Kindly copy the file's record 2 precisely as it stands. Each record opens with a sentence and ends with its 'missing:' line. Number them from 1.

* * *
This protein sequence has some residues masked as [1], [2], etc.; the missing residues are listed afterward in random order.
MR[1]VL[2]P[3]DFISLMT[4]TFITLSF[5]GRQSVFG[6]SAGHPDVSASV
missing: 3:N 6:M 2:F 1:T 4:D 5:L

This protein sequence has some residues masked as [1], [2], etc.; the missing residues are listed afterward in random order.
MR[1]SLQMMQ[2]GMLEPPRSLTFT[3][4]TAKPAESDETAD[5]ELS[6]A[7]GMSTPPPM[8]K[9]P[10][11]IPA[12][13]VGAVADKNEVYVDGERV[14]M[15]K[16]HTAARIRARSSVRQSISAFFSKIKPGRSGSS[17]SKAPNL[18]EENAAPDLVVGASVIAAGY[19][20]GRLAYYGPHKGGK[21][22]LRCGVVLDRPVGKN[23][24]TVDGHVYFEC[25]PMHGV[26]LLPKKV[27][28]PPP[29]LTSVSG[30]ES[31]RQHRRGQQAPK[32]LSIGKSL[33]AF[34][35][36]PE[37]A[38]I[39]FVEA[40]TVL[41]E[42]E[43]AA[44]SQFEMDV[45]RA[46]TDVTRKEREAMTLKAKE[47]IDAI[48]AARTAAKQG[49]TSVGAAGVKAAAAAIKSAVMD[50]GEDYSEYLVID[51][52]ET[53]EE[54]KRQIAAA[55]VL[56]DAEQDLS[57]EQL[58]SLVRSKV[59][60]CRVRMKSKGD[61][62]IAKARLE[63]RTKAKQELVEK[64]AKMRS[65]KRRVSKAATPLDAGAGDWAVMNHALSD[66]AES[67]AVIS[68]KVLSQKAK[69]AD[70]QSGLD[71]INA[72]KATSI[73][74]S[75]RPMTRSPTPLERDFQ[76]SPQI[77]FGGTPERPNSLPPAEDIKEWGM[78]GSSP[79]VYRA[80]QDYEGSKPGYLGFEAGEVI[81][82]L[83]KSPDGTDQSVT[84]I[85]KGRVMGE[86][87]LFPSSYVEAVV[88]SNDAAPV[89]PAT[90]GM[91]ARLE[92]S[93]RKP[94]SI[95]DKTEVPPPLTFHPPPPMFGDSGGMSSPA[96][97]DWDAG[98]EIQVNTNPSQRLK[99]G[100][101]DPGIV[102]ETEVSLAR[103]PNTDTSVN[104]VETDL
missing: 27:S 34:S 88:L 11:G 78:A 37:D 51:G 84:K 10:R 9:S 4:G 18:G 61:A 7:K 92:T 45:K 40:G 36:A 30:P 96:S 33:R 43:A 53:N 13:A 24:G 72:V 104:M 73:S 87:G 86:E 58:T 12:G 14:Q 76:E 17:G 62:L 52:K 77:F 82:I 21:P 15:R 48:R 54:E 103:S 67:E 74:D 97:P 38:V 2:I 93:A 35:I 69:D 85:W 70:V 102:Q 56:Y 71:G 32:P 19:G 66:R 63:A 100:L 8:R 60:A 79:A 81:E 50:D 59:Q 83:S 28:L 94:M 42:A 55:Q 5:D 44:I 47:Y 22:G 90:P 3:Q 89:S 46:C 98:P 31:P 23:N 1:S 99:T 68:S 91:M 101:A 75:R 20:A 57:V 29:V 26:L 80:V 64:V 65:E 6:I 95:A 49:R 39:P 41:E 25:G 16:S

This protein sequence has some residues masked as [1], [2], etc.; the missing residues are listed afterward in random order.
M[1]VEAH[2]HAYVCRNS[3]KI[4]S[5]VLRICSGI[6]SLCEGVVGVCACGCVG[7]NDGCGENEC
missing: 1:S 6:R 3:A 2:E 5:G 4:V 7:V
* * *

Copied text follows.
This protein sequence has some residues masked as [1], [2], etc.; the missing residues are listed afterward in random order.
MR[1]SLQMMQ[2]GMLEPPRSLTFT[3][4]TAKPAESDETAD[5]ELS[6]A[7]GMSTPPPM[8]K[9]P[10][11]IPA[12][13]VGAVADKNEVYVDGERV[14]M[15]K[16]HTAARIRARSSVRQSISAFFSKIKPGRSGSS[17]SKAPNL[18]EENAAPDLVVGASVIAAGY[19][20]GRLAYYGPHKGGK[21][22]LRCGVVLDRPVGKN[23][24]TVDGHVYFEC[25]PMHGV[26]LLPKKV[27][28]PPP[29]LTSVSG[30]ES[31]RQHRRGQQAPK[32]LSIGKSL[33]AF[34][35][36]PE[37]A[38]I[39]FVEA[40]TVL[41]E[42]E[43]AA[44]SQFEMDV[45]RA[46]TDVTRKEREAMTLKAKE[47]IDAI[48]AARTAAKQG[49]TSVGAAGVKAAAAAIKSAVMD[50]GEDYSEYLVID[51][52]ET[53]EE[54]KRQIAAA[55]VL[56]DAEQDLS[57]EQL[58]SLVRSKV[59][60]CRVRMKSKGD[61][62]IAKARLE[63]RTKAKQELVEK[64]AKMRS[65]KRRVSKAATPLDAGAGDWAVMNHALSD[66]AES[67]AVIS[68]KVLSQKAK[69]AD[70]QSGLD[71]INA[72]KATSI[73][74]S[75]RPMTRSPTPLERDFQ[76]SPQI[77]FGGTPERPNSLPPAEDIKEWGM[78]GSSP[79]VYRA[80]QDYEGSKPGYLGFEAGEVI[81][82]L[83]KSPDGTDQSVT[84]I[85]KGRVMGE[86][87]LFPSSYVEAVV[88]SNDAAPV[89]PAT[90]GM[91]ARLE[92]S[93]RKP[94]SI[95]DKTEVPPPLTFHPPPPMFGDSGGMSSPA[96][97]DWDAG[98]EIQVNTNPSQRLK[99]G[100][101]DPGIV[102]ETEVSLAR[103]PNTDTSVN[104]VETDL
missing: 27:S 34:S 88:L 11:G 78:A 37:D 51:G 84:K 10:R 9:S 4:G 18:G 61:A 7:K 92:T 45:K 40:G 36:A 30:P 96:S 33:R 43:A 53:N 13:A 24:G 72:V 104:M 73:S 87:G 86:E 58:T 12:G 14:Q 76:E 17:G 62:L 52:K 77:F 82:I 21:P 15:R 48:R 54:E 103:S 67:E 74:D 97:P 38:V 2:I 93:A 35:I 69:D 85:W 70:V 102:Q 56:Y 71:G 32:P 19:G 66:R 63:A 100:L 8:R 60:A 79:A 81:E 50:D 59:Q 83:S 28:L 94:M 42:A 55:Q 5:D 44:I 47:Y 22:G 90:P 3:Q 89:S 46:C 98:P 31:P 23:N 1:S 99:T 68:S 91:M 101:A 75:R 20:A 57:V 29:V 26:L 80:V 64:V 65:E 6:I 95:A 49:R 39:P 41:E 25:G 16:S